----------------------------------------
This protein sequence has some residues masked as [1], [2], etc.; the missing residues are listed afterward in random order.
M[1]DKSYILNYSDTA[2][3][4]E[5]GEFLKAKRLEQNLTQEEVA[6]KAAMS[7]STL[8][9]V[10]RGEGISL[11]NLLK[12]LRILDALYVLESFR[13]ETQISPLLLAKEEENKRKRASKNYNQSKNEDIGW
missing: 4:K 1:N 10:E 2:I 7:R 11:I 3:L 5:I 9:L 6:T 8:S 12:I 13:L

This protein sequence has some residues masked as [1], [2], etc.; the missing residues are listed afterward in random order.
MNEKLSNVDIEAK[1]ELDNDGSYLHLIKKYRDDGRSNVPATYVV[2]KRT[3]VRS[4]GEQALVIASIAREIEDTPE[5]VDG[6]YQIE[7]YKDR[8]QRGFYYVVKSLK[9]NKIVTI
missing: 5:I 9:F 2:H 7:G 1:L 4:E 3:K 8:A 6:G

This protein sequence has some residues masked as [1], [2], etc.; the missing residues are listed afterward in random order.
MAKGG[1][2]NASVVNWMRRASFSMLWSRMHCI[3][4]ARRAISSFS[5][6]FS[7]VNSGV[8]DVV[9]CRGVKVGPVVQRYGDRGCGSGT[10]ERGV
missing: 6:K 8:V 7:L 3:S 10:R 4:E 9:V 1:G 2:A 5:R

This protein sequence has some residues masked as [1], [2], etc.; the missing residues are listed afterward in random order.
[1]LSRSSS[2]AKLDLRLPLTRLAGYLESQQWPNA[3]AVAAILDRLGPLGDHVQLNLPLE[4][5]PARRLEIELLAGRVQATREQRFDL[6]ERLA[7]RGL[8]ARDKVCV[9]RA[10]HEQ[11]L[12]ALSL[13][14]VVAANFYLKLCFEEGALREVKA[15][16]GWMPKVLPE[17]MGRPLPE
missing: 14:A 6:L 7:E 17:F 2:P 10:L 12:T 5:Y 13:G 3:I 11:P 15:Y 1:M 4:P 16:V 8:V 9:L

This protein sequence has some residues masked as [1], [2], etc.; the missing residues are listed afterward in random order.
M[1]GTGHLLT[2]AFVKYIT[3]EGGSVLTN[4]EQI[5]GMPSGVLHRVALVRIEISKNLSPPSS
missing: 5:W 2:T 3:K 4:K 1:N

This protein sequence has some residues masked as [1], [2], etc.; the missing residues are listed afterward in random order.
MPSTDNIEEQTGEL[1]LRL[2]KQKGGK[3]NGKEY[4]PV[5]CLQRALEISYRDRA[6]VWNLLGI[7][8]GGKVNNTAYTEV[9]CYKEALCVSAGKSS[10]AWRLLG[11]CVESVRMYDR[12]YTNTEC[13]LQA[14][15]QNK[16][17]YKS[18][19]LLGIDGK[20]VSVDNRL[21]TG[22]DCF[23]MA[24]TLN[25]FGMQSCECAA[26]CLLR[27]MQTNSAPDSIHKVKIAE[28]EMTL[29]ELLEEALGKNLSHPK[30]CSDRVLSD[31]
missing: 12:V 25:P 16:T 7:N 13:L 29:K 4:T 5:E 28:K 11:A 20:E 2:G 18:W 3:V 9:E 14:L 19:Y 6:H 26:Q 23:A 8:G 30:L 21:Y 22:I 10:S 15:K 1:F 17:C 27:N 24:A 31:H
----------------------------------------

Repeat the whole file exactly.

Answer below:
This protein sequence has some residues masked as [1], [2], etc.; the missing residues are listed afterward in random order.
M[1]DKSYILNYSDTA[2][3][4]E[5]GEFLKAKRLEQNLTQEEVA[6]KAAMS[7]STL[8][9]V[10]RGEGISL[11]NLLK[12]LRILDALYVLESFR[13]ETQISPLLLAKEEENKRKRASKNYNQSKNEDIGW
missing: 4:K 1:N 10:E 2:I 7:R 11:I 3:L 5:I 9:L 6:T 8:S 12:I 13:L

This protein sequence has some residues masked as [1], [2], etc.; the missing residues are listed afterward in random order.
MNEKLSNVDIEAK[1]ELDNDGSYLHLIKKYRDDGRSNVPATYVV[2]KRT[3]VRS[4]GEQALVIASIAREIEDTPE[5]VDG[6]YQIE[7]YKDR[8]QRGFYYVVKSLK[9]NKIVTI
missing: 5:I 9:F 2:H 7:G 1:L 4:E 3:K 8:A 6:G

This protein sequence has some residues masked as [1], [2], etc.; the missing residues are listed afterward in random order.
MAKGG[1][2]NASVVNWMRRASFSMLWSRMHCI[3][4]ARRAISSFS[5][6]FS[7]VNSGV[8]DVV[9]CRGVKVGPVVQRYGDRGCGSGT[10]ERGV
missing: 6:K 8:V 7:L 3:S 10:R 4:E 9:V 1:G 2:A 5:R

This protein sequence has some residues masked as [1], [2], etc.; the missing residues are listed afterward in random order.
[1]LSRSSS[2]AKLDLRLPLTRLAGYLESQQWPNA[3]AVAAILDRLGPLGDHVQLNLPLE[4][5]PARRLEIELLAGRVQATREQRFDL[6]ERLA[7]RGL[8]ARDKVCV[9]RA[10]HEQ[11]L[12]ALSL[13][14]VVAANFYLKLCFEEGALREVKA[15][16]GWMPKVLPE[17]MGRPLPE
missing: 14:A 6:L 7:E 17:F 2:P 10:L 12:T 5:Y 13:G 3:I 11:P 15:Y 1:M 4:P 16:V 8:V 9:L

This protein sequence has some residues masked as [1], [2], etc.; the missing residues are listed afterward in random order.
M[1]GTGHLLT[2]AFVKYIT[3]EGGSVLTN[4]EQI[5]GMPSGVLHRVALVRIEISKNLSPPSS
missing: 5:W 2:T 3:K 4:K 1:N

This protein sequence has some residues masked as [1], [2], etc.; the missing residues are listed afterward in random order.
MPSTDNIEEQTGEL[1]LRL[2]KQKGGK[3]NGKEY[4]PV[5]CLQRALEISYRDRA[6]VWNLLGI[7][8]GGKVNNTAYTEV[9]CYKEALCVSAGKSS[10]AWRLLG[11]CVESVRMYDR[12]YTNTEC[13]LQA[14][15]QNK[16][17]YKS[18][19]LLGIDGK[20]VSVDNRL[21]TG[22]DCF[23]MA[24]TLN[25]FGMQSCECAA[26]CLLR[27]MQTNSAPDSIHKVKIAE[28]EMTL[29]ELLEEALGKNLSHPK[30]CSDRVLSD[31]
missing: 12:V 25:P 16:T 7:N 13:L 29:K 4:T 5:E 28:K 11:A 20:E 2:G 18:W 3:V 9:E 14:L 19:Y 6:H 26:Q 23:A 8:G 30:L 21:Y 22:I 10:S 15:K 1:F 17:C 27:N 24:A 31:H